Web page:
Gino Cappelletti, who moved into the Patriots' radio broadcast booth after a New England career as a player and assistant coach that landed him in the team's Hall of Fame -- and many say should have landed him in the Pro Football Hall of Fame -- has decided to retire.
The news was reported by the Boston Globe's Chad Finn.
The gentlemanly and much beloved Cappelletti, 78, has spent 32 years as the analyst on the team's radio broadcasts, 28 of them with play-by-play partner Gil Santos. A wide receiverkicker during his playing time, he was the leading scorer in American Football League history in a career that spanned from 1960-70. He was a five-time All-Star and was elected a member of the all-time All-AFL team.
"Through five decades, my romance with football and my relationship with the Patriots organization have provided me with a lifetime of wonderful memories, said Cappelletti in a statement released by CBS Boston, whose station (98.5 The Sports Hub) broadcasts the Patriots' games on radio. "I have had the privilege of sharing the broadcast of six Super Bowls, and amazingly, five in the past decade. The memory of the first Super Bowl victory will always be fresh in my mind. For me, it serves as a special reminder of how far this franchise has come, the challenges that were met, and the adversity we faced in those early years. But as they say in the huddle after a long, successful days work, its time to take a knee and celebrate the win."
There is no immediate word on his replacement, though its widely expected that Scott Zolak -- the former Patriot quarterback who co-hosts a talk show on 98.5 The Sports Hub and served as the third analyst on the radio broadcasts last year after a long stint on the Pats' pre- and postgame shows -- will take over Cappelletti's spot.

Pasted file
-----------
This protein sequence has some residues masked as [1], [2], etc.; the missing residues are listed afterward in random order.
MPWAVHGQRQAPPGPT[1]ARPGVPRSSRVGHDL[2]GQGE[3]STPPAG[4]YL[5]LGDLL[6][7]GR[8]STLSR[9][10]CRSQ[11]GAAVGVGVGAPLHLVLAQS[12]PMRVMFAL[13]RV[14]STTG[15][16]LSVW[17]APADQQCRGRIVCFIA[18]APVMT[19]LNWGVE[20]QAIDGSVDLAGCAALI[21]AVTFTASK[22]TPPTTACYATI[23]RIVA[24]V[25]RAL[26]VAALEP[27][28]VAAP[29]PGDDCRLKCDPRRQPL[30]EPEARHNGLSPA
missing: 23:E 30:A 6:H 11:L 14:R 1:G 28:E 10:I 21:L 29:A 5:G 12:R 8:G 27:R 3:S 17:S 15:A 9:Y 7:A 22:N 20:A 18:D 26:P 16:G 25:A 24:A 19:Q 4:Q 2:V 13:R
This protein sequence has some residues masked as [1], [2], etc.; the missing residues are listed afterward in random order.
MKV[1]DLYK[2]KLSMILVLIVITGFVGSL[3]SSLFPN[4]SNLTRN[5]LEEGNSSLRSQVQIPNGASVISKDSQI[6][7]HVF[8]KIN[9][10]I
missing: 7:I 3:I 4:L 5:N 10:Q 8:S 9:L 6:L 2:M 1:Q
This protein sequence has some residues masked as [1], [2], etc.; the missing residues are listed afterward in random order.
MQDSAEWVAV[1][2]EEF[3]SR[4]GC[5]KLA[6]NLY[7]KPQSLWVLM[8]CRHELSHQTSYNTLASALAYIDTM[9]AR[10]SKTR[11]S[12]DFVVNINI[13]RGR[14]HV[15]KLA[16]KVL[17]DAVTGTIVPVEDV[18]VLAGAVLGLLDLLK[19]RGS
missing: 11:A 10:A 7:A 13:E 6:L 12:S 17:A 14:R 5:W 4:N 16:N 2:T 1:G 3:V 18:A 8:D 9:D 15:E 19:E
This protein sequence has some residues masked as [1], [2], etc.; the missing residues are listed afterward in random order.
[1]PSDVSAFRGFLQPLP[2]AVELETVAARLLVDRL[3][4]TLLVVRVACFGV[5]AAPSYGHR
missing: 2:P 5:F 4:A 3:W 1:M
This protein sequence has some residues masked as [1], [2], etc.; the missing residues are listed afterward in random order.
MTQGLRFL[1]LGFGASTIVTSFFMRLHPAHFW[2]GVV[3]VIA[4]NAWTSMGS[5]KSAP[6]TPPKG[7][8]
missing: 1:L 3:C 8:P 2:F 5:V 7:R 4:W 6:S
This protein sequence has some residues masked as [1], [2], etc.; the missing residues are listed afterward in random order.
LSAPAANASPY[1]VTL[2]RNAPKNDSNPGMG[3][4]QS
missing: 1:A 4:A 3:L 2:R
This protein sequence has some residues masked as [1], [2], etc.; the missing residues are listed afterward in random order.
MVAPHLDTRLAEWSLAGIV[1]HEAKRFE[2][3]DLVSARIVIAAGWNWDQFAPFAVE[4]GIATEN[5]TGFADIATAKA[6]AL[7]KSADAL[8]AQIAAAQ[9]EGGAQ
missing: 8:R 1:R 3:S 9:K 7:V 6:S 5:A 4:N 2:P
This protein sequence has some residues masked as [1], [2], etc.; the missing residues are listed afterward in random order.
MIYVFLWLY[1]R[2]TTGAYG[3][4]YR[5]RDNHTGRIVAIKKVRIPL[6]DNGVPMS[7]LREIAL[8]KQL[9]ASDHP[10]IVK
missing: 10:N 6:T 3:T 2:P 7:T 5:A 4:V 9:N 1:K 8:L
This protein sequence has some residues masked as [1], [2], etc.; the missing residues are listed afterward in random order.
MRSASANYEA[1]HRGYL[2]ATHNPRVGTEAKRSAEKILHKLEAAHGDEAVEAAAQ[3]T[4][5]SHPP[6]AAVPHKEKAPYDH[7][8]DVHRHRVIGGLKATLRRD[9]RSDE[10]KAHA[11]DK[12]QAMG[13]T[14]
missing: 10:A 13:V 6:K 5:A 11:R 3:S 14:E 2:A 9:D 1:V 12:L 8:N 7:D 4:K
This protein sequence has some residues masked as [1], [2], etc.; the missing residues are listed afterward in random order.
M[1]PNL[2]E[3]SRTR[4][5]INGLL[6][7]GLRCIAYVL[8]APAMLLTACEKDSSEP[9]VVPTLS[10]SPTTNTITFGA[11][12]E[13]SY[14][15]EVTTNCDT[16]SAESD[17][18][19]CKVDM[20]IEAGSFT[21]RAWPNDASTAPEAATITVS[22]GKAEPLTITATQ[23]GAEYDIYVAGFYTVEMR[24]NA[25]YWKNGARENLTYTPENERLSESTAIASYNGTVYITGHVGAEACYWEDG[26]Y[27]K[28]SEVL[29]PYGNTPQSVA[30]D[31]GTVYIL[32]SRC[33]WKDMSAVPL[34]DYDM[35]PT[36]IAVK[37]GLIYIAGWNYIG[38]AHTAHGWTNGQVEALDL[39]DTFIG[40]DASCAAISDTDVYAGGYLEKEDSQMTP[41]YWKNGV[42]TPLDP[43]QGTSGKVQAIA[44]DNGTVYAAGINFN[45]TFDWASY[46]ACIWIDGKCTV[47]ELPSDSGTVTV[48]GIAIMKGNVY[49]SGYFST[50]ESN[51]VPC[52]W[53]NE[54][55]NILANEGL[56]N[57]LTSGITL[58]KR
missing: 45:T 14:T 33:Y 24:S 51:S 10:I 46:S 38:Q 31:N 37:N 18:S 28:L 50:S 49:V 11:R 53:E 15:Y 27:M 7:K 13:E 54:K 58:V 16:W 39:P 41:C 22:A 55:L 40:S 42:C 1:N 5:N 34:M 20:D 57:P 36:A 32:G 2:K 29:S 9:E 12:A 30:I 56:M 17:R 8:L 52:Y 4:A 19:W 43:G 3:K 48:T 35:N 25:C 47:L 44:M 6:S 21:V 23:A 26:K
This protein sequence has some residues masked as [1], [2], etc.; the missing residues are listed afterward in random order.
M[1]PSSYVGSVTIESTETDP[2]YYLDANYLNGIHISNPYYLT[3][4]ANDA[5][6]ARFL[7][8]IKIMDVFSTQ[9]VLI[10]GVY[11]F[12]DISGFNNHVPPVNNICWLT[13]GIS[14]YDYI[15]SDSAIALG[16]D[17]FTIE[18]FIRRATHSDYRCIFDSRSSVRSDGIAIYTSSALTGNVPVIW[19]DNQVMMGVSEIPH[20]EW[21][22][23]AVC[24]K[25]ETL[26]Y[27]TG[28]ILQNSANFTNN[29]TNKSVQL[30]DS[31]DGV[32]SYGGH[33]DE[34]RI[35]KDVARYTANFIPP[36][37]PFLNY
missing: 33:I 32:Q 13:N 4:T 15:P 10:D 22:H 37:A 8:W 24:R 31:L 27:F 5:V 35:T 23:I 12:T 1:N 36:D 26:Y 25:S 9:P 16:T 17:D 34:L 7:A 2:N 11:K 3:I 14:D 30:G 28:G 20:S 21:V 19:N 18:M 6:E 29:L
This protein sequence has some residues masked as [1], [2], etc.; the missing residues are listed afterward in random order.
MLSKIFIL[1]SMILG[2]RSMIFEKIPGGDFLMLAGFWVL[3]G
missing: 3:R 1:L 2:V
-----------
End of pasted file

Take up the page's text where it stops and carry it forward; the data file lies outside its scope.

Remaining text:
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FOXBORO -- Antonio Brown's live stream of coach Mike Tomlin's postgame speech on Sunday had a ripple effect that traveled all the way to New England: Just in case Patriots players weren't familiar with the league's social-media policy, they were reminded of it this week.
"We were reminded of that," receiver Chris Hogan said. "I’m not sure what the timing is, but obviously, I don’t think we’ll see guys doing that in the locker room."
Players are prohibited from using social media in the locker room until media outlets have been given an opportunity to talk to players following games. Brown's Facebook Live video, which garnered national attention almost as soon as it went online, was shot well before the visitor's locker room at Arrowhead Stadium opened following Pittsburgh's win over Kansas City.
"We have a team policy on that," special teams captain Matthew Slater said. "Strictly enforced. We go from there."
Of course part of the reason the video became as widely disseminated as it did was because it caught Tomlin calling the Patriots "a--holes."
"I have a lot of respect for Coach Tomlin," Slater said when asked about Tomlin's speech. "I appreciate the way he prepares his team. I’ve had a good working relationship with him over the years, and it will continue to be that way."
Both Slater and Hogan insisted that their focus will be trained solely on preparing for what Tomlin and his players will do when they arrive to Gillette Stadium Sunday night -- not what they say leading up to kickoff.
"You come in here, you're automatically bought into what we preach here, what coach [Bill] Belichick preaches," Hogan said. "It's football. We're 100 percent football here. It's not about anything outside. Between the media or whatever it is outside of football, whatever we're doing. When we come here, it's 100 percent football. That's all we're focused on is the opponent we're playing that week."